This session aims to synthesize our current understanding and identify knowledge gaps and transferability across scales, We encourage contributions exploring carbon-water interactions from multiple perspectives (remote-sensing, experimental, modelling) and covering all types of biomes (boreal, temperate and tropical forests, grasslands, wetlands, …). Contributions might include for example: 1) disentangling the impact of co-varying drought-driven changes to soil moisture, vapour pressure deficit, or temperature on land carbon fluxes, 2) using in-situ or satellite observations to evaluate or improve the representation of water-carbon interactions and biological processes in models, 3) developing and implementing new representations of plant and ecosystem responses to land and atmospheric moisture stress (e.g. through plant hydraulics, optimality approaches, etc.) and 4) scaling carbon- water interactions from the leaf-level to the global scale and bridging the gap between data streams taken at different temporal and spatial scales (e.g. using modeling, theoretical or statistical approaches).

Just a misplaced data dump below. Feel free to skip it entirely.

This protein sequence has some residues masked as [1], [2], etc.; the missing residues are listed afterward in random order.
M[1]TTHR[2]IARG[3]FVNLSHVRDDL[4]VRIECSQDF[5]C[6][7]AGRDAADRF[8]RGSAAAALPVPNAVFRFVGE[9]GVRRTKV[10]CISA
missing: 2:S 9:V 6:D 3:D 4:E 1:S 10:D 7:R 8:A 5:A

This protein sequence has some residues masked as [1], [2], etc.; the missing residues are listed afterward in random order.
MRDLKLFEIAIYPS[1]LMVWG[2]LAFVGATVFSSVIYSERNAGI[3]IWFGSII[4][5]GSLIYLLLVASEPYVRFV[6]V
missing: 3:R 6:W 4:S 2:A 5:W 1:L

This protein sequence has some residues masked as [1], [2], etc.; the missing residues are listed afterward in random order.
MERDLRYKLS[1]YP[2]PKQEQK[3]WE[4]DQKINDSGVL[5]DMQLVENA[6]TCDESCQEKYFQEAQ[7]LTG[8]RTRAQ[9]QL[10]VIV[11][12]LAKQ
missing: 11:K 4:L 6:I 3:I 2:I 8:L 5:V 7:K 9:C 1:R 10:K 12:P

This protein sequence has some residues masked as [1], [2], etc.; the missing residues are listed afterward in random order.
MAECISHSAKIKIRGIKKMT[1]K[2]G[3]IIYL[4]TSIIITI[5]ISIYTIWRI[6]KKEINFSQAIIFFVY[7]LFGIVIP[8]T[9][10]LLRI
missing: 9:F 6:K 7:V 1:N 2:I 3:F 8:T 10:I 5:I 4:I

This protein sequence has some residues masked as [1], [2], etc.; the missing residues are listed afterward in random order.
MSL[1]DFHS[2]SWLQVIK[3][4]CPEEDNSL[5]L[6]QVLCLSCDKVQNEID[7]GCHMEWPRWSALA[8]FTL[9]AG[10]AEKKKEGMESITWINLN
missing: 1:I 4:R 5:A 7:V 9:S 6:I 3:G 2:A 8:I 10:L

Solicited speaker: Alexandra Konings, Stanford University

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Co-organized by CL2/HS13
Convener: Vincent HumphreyECSECS | Co-conveners: Mana GharunECSECS, Ana BastosECSECS, K.A. Novick, Markus Reichstein
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| Attendance Tue, 05 May, 16:15–18:00 (CEST)

Observations and simulations of the terrestrial carbon and water budget are fundamental to understanding biosphere-atmosphere interactions under a changing climate. A wide range of processes, covering various spatial and temporal scales, influence the response of terrestrial carbon fluxes (NEE, GPP, TER, fires, methane, lateral export) to changes in land and atmospheric moisture availability. The vegetation and soils also contribute to regulating land-atmosphere moisture fluxes (evapotranspiration, precipitation), which in turn feeds back to the water cycle and the climate system. Observations or modeling assumptions made at different spatial and temporal resolutions also pose new challenges in terms of scaling and uncertainty quantification.